I feel a deep and profound urge to huddle in the corner between fluffed pillows and pretend the rest of the world doesn’t exist. Except for you guys, of course. You guys are great.


Is that there are people you don’t even know, who have more control over your child than you do.

It happens all the time. If you had taken your baby to the hospital, all kinds of questions could have been raised. “Was this an accident? Is Spritus a child abuser”.

Scary shit, I know, Glad to hear that Spiritus Jr. is doing fine…

Um – we did take him to the hospital. Nobody asked me any such questions.

I think I’ve seen that kind of fear.

My niece was only a week or two old when my sister-in-law drove down to visit my parents and show off the new baby. I was 13 or 14. Sister-in-law and mother are talking in the other room. I walk in and remark that ‘When you thump Megan on that soft spot on her head, she goes like this every time’ - and then faked a weird spasm-like wiggling. I’ll never forget the look in her face when I said that - she wasn’t used to our families sense of humor yet.

Substitute ‘If you had taken’ with ‘When you took’ in my previous post…

I am very glad baby Mundi is OK! Whew.

Getting grilled by doctors about possible child abuse is not uncommon, and I think it is overall a good thing. When I was a small Gaud I crawled to a faucet and turned on the hot water and scalded the skin off my feet (Mother says they looked like pizza with the cheese pulled off), and my mom was interrogated by the hospital, but she thinks it was a good thing. Better to question many good parents than give an abusive parent free rein to harm their child.

I’m with Gaudere. Last time I took one of my off spring to the ER, I was interrogated thoroughly by the staff. Given the problem we came in with, I was very thankful that they did this as standard practice. While P Jnr is not an abused child, appearances were against me :wink: and I found it reassuring that they were extremely thorough in making sure it was not abuse.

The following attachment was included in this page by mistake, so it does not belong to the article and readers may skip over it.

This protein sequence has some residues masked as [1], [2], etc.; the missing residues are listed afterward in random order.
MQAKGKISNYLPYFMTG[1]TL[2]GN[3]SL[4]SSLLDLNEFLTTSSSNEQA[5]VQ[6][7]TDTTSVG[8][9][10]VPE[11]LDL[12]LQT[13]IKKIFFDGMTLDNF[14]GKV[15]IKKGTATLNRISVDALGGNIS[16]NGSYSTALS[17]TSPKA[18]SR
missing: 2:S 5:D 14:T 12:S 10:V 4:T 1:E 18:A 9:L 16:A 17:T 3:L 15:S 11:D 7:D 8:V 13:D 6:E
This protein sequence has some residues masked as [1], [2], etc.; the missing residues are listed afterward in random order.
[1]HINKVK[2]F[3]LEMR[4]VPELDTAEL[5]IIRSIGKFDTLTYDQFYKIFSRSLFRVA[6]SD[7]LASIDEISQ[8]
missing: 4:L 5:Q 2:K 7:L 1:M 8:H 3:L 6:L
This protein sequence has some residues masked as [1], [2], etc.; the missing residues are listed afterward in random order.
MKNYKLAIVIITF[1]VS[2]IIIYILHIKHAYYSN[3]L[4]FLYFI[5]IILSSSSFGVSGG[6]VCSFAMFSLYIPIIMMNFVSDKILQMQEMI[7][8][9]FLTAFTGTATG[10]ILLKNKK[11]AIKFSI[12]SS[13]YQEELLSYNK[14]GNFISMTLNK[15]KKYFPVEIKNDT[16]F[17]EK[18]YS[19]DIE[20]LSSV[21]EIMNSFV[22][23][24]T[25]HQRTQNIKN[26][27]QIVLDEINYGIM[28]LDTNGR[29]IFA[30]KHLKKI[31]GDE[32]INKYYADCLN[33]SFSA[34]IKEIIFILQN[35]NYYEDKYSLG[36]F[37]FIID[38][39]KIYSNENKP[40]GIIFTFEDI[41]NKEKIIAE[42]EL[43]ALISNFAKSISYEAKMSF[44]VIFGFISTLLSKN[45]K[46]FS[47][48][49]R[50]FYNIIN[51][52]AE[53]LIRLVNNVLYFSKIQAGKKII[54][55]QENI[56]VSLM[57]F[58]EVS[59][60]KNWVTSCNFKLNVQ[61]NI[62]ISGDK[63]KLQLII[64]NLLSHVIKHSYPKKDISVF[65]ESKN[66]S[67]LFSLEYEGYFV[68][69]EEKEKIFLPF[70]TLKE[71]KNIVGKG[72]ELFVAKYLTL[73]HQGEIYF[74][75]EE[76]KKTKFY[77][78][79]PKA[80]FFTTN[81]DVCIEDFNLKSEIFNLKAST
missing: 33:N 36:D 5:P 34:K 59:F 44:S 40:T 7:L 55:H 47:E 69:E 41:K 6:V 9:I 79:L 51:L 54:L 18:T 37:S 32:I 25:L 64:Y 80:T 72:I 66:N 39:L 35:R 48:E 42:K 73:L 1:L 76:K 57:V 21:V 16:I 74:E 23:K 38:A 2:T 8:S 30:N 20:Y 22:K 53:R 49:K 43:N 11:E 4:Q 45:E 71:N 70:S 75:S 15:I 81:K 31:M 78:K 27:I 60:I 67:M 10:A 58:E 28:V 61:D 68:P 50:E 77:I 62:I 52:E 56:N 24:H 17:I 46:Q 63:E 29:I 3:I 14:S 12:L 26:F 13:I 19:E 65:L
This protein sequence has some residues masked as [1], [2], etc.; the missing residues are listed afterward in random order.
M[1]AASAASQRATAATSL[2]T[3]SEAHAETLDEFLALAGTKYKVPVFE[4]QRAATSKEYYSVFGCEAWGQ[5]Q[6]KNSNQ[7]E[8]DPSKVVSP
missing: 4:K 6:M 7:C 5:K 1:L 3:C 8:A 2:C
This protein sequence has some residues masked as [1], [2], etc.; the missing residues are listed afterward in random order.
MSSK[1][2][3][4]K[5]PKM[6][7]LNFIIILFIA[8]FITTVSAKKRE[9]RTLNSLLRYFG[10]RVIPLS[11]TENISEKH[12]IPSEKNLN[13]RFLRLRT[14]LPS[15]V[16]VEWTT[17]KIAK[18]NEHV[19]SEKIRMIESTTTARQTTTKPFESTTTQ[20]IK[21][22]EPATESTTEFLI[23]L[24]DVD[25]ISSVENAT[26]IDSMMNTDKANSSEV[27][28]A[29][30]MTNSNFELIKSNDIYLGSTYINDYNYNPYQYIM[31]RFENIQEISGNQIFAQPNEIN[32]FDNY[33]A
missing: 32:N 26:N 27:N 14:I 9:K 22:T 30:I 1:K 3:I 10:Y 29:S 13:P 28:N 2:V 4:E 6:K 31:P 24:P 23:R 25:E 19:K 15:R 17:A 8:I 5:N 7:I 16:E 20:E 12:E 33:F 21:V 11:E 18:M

And Spiritus I’m glad your baby was fine.

Badtz Maru, that was funny, I’m still giggling.

As for fear, I have caused 21 years of terror for my mother, nothing on purpose, just kid stuff. Glad the baby is OK.

I know this fear of which you speak.

I have an eight year old that is no longer allowed to leave our side of the street because I noticed that he doesn’t pay attention to what’s going on. Two days running I have been driving up to see him cross the street with his head down, not looking for cars. Both times he has jumped when I layed on the horn.

He says he looks for cars but I don’t believe him.

My friend’s son was buried on Saturday after being hit by a car a few weeks ago. He ran out into the street without looking.

He was 11.

And Badtz, that wasn’t funny. Not to me anyways.

Glad that crisis 1 has been assauged Spritus.

But this scares me. I already have enough fear for my fully adult loved ones. I have fear for my parents and they are far wiser and more experienced than me. I have enormous fear for the kabbess and she’s wilier than I could ever hope to be. These fears assail me and I have to talk to people and see them quickly.

If I’m like this now, what will I be like when I have a baby? I don’t think I can cope with more fear.

And it’s funny how that fear doesn’t extend to one’s own self. I can face the prospect of nasty death with pointy cogs with equanimity. But I can’t cope with the thought of one hair of a loved one’s head being damaged. Clearly I’m not alone.

Good luck.